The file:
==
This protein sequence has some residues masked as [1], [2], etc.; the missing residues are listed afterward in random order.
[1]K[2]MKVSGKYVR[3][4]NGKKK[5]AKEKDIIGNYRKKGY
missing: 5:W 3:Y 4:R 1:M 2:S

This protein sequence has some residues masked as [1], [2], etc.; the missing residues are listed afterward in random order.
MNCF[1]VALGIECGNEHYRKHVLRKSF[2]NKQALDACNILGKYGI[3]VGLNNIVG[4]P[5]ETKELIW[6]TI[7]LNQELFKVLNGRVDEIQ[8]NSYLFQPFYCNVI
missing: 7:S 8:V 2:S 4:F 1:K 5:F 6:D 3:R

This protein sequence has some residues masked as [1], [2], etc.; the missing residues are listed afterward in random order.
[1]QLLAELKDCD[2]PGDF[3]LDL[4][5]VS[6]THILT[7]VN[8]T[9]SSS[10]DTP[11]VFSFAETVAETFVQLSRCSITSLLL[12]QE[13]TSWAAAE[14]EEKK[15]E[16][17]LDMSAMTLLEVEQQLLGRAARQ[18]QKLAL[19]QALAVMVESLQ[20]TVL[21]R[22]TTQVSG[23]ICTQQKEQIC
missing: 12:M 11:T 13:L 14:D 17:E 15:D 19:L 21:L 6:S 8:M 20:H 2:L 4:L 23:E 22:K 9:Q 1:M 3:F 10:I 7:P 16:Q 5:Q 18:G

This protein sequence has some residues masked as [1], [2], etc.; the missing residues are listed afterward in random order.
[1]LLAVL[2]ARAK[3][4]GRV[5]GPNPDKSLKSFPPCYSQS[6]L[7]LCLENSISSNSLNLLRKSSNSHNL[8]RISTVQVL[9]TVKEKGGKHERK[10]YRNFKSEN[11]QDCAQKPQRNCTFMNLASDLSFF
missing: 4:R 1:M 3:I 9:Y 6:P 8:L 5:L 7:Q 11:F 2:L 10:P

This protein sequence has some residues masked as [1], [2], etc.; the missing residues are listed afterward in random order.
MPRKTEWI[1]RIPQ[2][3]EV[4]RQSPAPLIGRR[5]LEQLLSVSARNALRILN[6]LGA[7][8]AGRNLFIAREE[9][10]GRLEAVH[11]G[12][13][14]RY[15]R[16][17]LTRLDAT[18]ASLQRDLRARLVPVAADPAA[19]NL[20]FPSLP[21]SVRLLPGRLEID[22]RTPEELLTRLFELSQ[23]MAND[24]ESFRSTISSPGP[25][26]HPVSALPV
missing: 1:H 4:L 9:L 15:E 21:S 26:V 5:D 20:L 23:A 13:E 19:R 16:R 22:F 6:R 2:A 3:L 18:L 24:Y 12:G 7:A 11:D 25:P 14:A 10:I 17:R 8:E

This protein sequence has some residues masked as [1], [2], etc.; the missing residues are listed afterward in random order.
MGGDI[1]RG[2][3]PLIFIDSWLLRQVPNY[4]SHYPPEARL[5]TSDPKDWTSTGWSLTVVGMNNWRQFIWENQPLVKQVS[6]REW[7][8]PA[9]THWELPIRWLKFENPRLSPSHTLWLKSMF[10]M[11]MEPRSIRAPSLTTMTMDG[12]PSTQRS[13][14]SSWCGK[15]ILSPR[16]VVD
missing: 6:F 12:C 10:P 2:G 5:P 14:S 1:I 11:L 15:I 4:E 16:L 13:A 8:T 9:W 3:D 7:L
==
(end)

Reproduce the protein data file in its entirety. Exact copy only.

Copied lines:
This protein sequence has some residues masked as [1], [2], etc.; the missing residues are listed afterward in random order.
[1]K[2]MKVSGKYVR[3][4]NGKKK[5]AKEKDIIGNYRKKGY
missing: 5:W 3:Y 4:R 1:M 2:S

This protein sequence has some residues masked as [1], [2], etc.; the missing residues are listed afterward in random order.
MNCF[1]VALGIECGNEHYRKHVLRKSF[2]NKQALDACNILGKYGI[3]VGLNNIVG[4]P[5]ETKELIW[6]TI[7]LNQELFKVLNGRVDEIQ[8]NSYLFQPFYCNVI
missing: 7:S 8:V 2:S 4:F 1:K 5:F 6:D 3:R

This protein sequence has some residues masked as [1], [2], etc.; the missing residues are listed afterward in random order.
[1]QLLAELKDCD[2]PGDF[3]LDL[4][5]VS[6]THILT[7]VN[8]T[9]SSS[10]DTP[11]VFSFAETVAETFVQLSRCSITSLLL[12]QE[13]TSWAAAE[14]EEKK[15]E[16][17]LDMSAMTLLEVEQQLLGRAARQ[18]QKLAL[19]QALAVMVESLQ[20]TVL[21]R[22]TTQVSG[23]ICTQQKEQIC
missing: 12:M 11:T 13:L 14:D 17:E 15:D 19:L 21:L 6:S 8:M 20:H 2:L 4:L 23:E 22:K 9:Q 1:M 3:F 10:I 7:P 16:Q 5:Q 18:G

This protein sequence has some residues masked as [1], [2], etc.; the missing residues are listed afterward in random order.
[1]LLAVL[2]ARAK[3][4]GRV[5]GPNPDKSLKSFPPCYSQS[6]L[7]LCLENSISSNSLNLLRKSSNSHNL[8]RISTVQVL[9]TVKEKGGKHERK[10]YRNFKSEN[11]QDCAQKPQRNCTFMNLASDLSFF
missing: 4:R 1:M 3:I 9:Y 6:P 8:L 5:L 7:Q 11:F 2:L 10:P

This protein sequence has some residues masked as [1], [2], etc.; the missing residues are listed afterward in random order.
MPRKTEWI[1]RIPQ[2][3]EV[4]RQSPAPLIGRR[5]LEQLLSVSARNALRILN[6]LGA[7][8]AGRNLFIAREE[9][10]GRLEAVH[11]G[12][13][14]RY[15]R[16][17]LTRLDAT[18]ASLQRDLRARLVPVAADPAA[19]NL[20]FPSLP[21]SVRLLPGRLEID[22]RTPEELLTRLFELSQ[23]MAND[24]ESFRSTISSPGP[25][26]HPVSALPV
missing: 1:H 4:L 9:L 15:E 21:S 26:V 5:D 20:L 23:A 13:E 19:R 16:R 22:F 6:R 2:A 3:L 18:L 24:Y 12:G 7:A 11:D 25:P 14:A 10:I 17:R 8:E

This protein sequence has some residues masked as [1], [2], etc.; the missing residues are listed afterward in random order.
MGGDI[1]RG[2][3]PLIFIDSWLLRQVPNY[4]SHYPPEARL[5]TSDPKDWTSTGWSLTVVGMNNWRQFIWENQPLVKQVS[6]REW[7][8]PA[9]THWELPIRWLKFENPRLSPSHTLWLKSMF[10]M[11]MEPRSIRAPSLTTMTMDG[12]PSTQRS[13][14]SSWCGK[15]ILSPR[16]VVD
missing: 6:F 12:C 10:P 2:G 5:P 14:S 1:I 11:L 15:I 4:E 16:L 13:A 8:T 9:W 3:D 7:L